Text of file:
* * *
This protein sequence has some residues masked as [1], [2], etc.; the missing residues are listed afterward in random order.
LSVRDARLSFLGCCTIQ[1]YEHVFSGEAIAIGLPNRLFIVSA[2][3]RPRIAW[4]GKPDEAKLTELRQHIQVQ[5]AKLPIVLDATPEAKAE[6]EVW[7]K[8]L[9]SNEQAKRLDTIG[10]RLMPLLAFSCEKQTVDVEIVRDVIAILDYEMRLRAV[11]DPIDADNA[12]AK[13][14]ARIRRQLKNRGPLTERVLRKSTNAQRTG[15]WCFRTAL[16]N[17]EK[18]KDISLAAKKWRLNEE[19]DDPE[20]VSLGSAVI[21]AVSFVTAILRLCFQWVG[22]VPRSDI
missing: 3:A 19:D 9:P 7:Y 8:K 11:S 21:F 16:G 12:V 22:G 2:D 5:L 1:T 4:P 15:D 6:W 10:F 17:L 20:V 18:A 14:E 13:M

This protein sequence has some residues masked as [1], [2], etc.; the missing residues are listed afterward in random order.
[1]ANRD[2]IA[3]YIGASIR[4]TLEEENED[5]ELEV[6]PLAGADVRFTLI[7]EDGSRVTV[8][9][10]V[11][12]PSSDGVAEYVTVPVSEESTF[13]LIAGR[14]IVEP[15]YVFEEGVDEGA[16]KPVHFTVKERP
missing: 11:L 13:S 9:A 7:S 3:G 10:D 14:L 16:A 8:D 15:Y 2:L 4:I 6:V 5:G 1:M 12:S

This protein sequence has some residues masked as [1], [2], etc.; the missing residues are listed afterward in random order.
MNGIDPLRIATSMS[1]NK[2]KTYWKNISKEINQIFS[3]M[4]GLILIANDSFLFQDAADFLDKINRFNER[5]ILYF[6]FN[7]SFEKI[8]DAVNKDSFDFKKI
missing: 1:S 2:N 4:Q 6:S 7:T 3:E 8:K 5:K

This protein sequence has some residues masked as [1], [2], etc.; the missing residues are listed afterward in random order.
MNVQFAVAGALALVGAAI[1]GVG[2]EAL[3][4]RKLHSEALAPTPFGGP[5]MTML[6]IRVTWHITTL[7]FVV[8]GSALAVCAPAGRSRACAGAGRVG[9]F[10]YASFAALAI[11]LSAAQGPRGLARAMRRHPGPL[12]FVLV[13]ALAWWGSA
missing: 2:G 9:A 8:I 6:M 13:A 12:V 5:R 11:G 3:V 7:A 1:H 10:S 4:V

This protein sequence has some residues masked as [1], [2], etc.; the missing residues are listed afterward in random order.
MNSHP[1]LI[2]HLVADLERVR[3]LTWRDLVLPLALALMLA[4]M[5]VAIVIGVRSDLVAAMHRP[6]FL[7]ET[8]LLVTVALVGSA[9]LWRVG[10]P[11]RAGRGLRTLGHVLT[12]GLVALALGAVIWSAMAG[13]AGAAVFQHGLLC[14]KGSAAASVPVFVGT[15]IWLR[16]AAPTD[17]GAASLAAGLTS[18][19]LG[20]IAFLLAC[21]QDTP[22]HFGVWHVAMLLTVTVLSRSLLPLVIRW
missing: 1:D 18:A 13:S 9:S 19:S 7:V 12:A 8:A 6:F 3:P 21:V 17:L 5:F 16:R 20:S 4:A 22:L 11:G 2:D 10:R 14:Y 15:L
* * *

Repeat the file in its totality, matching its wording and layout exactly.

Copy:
This protein sequence has some residues masked as [1], [2], etc.; the missing residues are listed afterward in random order.
LSVRDARLSFLGCCTIQ[1]YEHVFSGEAIAIGLPNRLFIVSA[2][3]RPRIAW[4]GKPDEAKLTELRQHIQVQ[5]AKLPIVLDATPEAKAE[6]EVW[7]K[8]L[9]SNEQAKRLDTIG[10]RLMPLLAFSCEKQTVDVEIVRDVIAILDYEMRLRAV[11]DPIDADNA[12]AK[13][14]ARIRRQLKNRGPLTERVLRKSTNAQRTG[15]WCFRTAL[16]N[17]EK[18]KDISLAAKKWRLNEE[19]DDPE[20]VSLGSAVI[21]AVSFVTAILRLCFQWVG[22]VPRSDI
missing: 3:A 19:D 9:P 7:Y 8:K 11:S 21:F 16:G 12:V 22:G 2:D 5:L 1:T 4:P 15:D 6:W 10:F 17:L 20:V 18:A 14:E 13:M

This protein sequence has some residues masked as [1], [2], etc.; the missing residues are listed afterward in random order.
[1]ANRD[2]IA[3]YIGASIR[4]TLEEENED[5]ELEV[6]PLAGADVRFTLI[7]EDGSRVTV[8][9][10]V[11][12]PSSDGVAEYVTVPVSEESTF[13]LIAGR[14]IVEP[15]YVFEEGVDEGA[16]KPVHFTVKERP
missing: 11:L 13:S 9:A 7:S 3:G 10:D 14:L 16:A 8:D 15:Y 2:L 4:I 6:V 5:G 1:M 12:S

This protein sequence has some residues masked as [1], [2], etc.; the missing residues are listed afterward in random order.
MNGIDPLRIATSMS[1]NK[2]KTYWKNISKEINQIFS[3]M[4]GLILIANDSFLFQDAADFLDKINRFNER[5]ILYF[6]FN[7]SFEKI[8]DAVNKDSFDFKKI
missing: 1:S 2:N 4:Q 6:S 7:T 3:E 8:K 5:K

This protein sequence has some residues masked as [1], [2], etc.; the missing residues are listed afterward in random order.
MNVQFAVAGALALVGAAI[1]GVG[2]EAL[3][4]RKLHSEALAPTPFGGP[5]MTML[6]IRVTWHITTL[7]FVV[8]GSALAVCAPAGRSRACAGAGRVG[9]F[10]YASFAALAI[11]LSAAQGPRGLARAMRRHPGPL[12]FVLV[13]ALAWWGSA
missing: 2:G 9:A 8:I 6:M 13:A 12:V 5:R 11:G 3:V 7:A 1:H 10:S 4:V

This protein sequence has some residues masked as [1], [2], etc.; the missing residues are listed afterward in random order.
MNSHP[1]LI[2]HLVADLERVR[3]LTWRDLVLPLALALMLA[4]M[5]VAIVIGVRSDLVAAMHRP[6]FL[7]ET[8]LLVTVALVGSA[9]LWRVG[10]P[11]RAGRGLRTLGHVLT[12]GLVALALGAVIWSAMAG[13]AGAAVFQHGLLC[14]KGSAAASVPVFVGT[15]IWLR[16]AAPTD[17]GAASLAAGLTS[18][19]LG[20]IAFLLAC[21]QDTP[22]HFGVWHVAMLLTVTVLSRSLLPLVIRW
missing: 1:D 18:A 13:S 9:S 19:S 7:V 12:A 8:A 6:F 3:P 21:V 17:L 5:F 16:R 20:S 4:A 22:L 11:G 2:D 10:R 14:Y 15:L